Needle in a haystack
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  1. #1
    Just Another Geek
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    Needle in a haystack

    I'm looking for the proverbial needle in a heystack..
    Due to my own fault I've lost an encryption key

    I thought I had backed up everything when I reinstalled my server. Unfortunately later on I realized I forgot 1 64 byte file.. DOH!

    The old layout of the disk had 3 slices on it (fbsd), now there's only 2. I need to find that key that used to reside in a partition inside one of the 'old' slices.

    I've looked at sleuthkit/autopsy but that seems to concentrate on analyzing the current filesystem, hence I can't find it.
    Tried a few windows(!) programs too but none seem to be able to find it..

    I know the file's name and I know it's size, how do I go about scanning the disk looking for that info?

    Preferably I'd like something that scans the whole disk looking for past info on files that are 64 bytes in size.

    The filesystem is UFS2 (Freebsd). Any hints/tips are welcome.
    Oliver's Law:
    Experience is something you don't get until just after you need it.

  2. #2
    Just Another Geek
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    Oh.. Forgot to add... Some in depth knowledge into the inner workings of UFS/UFS2 would also be appreciated
    Oliver's Law:
    Experience is something you don't get until just after you need it.

  3. #3
    Super Moderator: GMT Zone nihil's Avatar
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    Hello SirDice,

    I know that I am out of my depth here, but please look at the "unstoppable copier"............. by roadkil. There is a *nix version

    Basically it will scan the disk and attempt to reassemble whatever it can find.......... it takes a hell of a long time, but it is my "weapon of last resort"

    http://www.roadkil.net/

    Please check out the "downloads" section.

    Cheers
    If you cannot do someone any good: don't do them any harm....
    As long as you did this to one of these, the least of my little ones............you did it unto Me.
    What profiteth a man if he gains the entire World at the expense of his immortal soul?

  4. #4
    Just Another Geek
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    There's nothing wrong with the disk itself i.e. no read-errors or whatever.

    I repartitioned, formatted and put a new install on it before I realized I forgot to backup this file.
    It's highly likely it got overwritten in the process but I'm not going to give up that easy

    Besides sleuthkit/autopsy I also been playing with R-Studio, RaiseDR for UFS, Stellar Phoenix (BSD) and UFS Explorer.
    All very impressive programs, I did find other things that used to be on the 'old' filesystem. Quite shocking on one hand but hopeful on the other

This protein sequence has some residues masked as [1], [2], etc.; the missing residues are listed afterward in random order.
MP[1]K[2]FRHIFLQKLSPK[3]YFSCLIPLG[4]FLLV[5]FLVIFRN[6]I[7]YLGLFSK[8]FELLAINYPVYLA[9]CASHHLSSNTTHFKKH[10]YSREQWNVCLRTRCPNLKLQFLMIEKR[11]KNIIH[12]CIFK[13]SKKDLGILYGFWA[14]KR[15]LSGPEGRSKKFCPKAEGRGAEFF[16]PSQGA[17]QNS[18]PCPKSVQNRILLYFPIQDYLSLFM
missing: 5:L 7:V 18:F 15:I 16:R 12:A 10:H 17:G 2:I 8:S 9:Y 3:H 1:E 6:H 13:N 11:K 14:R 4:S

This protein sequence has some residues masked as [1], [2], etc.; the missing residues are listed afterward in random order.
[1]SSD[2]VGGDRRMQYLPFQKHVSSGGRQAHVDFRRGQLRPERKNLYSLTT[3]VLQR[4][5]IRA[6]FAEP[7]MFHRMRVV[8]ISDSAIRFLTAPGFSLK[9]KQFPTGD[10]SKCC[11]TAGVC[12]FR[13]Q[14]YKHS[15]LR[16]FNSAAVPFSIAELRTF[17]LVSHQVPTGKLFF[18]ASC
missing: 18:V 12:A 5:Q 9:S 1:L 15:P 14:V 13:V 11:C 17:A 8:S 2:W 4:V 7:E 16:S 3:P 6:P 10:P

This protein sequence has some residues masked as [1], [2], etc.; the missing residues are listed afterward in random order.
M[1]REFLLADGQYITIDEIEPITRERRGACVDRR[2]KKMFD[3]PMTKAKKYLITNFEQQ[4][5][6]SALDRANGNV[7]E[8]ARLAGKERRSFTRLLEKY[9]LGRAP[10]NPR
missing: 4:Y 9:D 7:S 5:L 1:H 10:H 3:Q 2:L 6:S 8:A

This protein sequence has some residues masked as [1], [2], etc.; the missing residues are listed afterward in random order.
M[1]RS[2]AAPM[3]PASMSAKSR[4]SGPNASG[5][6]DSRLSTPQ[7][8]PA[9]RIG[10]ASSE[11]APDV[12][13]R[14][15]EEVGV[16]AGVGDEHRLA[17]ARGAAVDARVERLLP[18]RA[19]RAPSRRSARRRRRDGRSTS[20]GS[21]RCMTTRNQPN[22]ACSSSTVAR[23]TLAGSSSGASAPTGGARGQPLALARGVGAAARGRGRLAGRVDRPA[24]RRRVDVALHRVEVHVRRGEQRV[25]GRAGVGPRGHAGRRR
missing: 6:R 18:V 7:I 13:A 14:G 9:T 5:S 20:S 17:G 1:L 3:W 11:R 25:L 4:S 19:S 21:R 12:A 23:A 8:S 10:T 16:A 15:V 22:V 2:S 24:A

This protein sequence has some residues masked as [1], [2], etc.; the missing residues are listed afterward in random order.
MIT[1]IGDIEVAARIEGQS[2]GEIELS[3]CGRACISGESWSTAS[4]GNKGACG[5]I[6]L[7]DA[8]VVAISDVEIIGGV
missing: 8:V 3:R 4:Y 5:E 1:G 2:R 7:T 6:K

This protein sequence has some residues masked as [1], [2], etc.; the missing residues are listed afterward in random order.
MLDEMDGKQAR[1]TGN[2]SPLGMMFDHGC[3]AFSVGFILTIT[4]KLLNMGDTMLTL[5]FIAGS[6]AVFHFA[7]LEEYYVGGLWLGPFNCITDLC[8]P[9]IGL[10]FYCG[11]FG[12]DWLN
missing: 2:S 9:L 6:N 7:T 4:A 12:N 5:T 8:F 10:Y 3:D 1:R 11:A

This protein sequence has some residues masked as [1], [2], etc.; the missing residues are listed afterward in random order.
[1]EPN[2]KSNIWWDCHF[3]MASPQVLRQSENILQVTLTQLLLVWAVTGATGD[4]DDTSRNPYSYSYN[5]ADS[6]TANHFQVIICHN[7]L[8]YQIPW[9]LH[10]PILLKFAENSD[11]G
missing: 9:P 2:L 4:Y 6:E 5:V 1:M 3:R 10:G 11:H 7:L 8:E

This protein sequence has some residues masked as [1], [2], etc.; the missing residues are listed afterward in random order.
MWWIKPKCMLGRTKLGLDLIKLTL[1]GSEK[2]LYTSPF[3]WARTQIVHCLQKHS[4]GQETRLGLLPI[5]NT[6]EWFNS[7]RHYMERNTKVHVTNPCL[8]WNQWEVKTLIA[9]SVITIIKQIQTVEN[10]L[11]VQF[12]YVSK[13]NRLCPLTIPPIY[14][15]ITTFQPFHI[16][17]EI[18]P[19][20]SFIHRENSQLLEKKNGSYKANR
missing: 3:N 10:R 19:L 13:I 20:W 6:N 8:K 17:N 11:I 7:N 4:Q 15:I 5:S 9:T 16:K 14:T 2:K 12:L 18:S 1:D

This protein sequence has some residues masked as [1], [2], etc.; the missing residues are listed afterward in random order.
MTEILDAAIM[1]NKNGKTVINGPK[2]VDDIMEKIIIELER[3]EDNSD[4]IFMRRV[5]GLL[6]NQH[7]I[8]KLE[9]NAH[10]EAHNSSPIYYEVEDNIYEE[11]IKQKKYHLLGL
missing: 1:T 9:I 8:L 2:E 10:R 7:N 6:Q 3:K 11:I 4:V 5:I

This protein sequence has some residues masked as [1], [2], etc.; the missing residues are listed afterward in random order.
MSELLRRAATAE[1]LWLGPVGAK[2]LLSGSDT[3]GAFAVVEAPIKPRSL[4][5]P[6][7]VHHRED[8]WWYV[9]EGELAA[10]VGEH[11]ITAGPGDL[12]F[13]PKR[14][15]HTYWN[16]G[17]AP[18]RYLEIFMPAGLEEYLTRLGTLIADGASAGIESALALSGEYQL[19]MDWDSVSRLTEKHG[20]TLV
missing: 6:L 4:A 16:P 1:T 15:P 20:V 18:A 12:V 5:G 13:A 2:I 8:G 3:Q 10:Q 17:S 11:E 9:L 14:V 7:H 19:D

Last edited by SirDice; January 20th, 2008 at 07:50 PM.
    Oliver's Law:
    Experience is something you don't get until just after you need it.

  5. #5
    Super Moderator: GMT Zone nihil's Avatar
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    Whilst the unstoppable copier will handle damaged media, it just attempts to recover everything, so long as it hasn't been overwritten.

    It would be worth a try in my opinion
    If you cannot do someone any good: don't do them any harm....
    As long as you did this to one of these, the least of my little ones............you did it unto Me.
    What profiteth a man if he gains the entire World at the expense of his immortal soul?

  6. #6
    Just Another Geek
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    I'll give it a shot.. I don't care if it takes a week to scan..
    Oliver's Law:
    Experience is something you don't get until just after you need it.

  7. #7
    T̙͓̞̣̯ͦͭͅͅȂͧͭͧ̏̈͏̖̖Z̿ ͆̎̄
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    You might find something here:

    http://www.resource.**********.com/viewforum.php?f=33
    **********/TAZForum KnowledgeBase View forum - Computer Forensics Resources
    Last edited by Egaladeist; February 10th, 2008 at 09:47 PM.

  8. #8
    Just Another Geek
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    Trying to find 64 bytes of random data on an 80GB disk really is like searching for a needle in a haystack
    Oliver's Law:
    Experience is something you don't get until just after you need it.

  9. #9
    Super Moderator: GMT Zone nihil's Avatar
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    Did the file have a name?

    The unstoppable copier will attempt to reassemble all files........... so let it run then look for those that are 64 bytes long.

    When I have used it in the past it has managed to recover partial text files, which is a lot better than nothing? Obviously, in your case you need the file intact, so if you cannot find a 64 byte file then I suppose you must have overwritten it?
    If you cannot do someone any good: don't do them any harm....
    As long as you did this to one of these, the least of my little ones............you did it unto Me.
    What profiteth a man if he gains the entire World at the expense of his immortal soul?

  10. #10
    T̙͓̞̣̯ͦͭͅͅȂͧͭͧ̏̈͏̖̖Z̿ ͆̎̄
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    If the file has been overwritten not just deleted then according to this you can't recover it

    http://www.nber.org/sys-admin/overwr...a-guttman.html
    Can Intelligence Agencies Read Overwritten Data?

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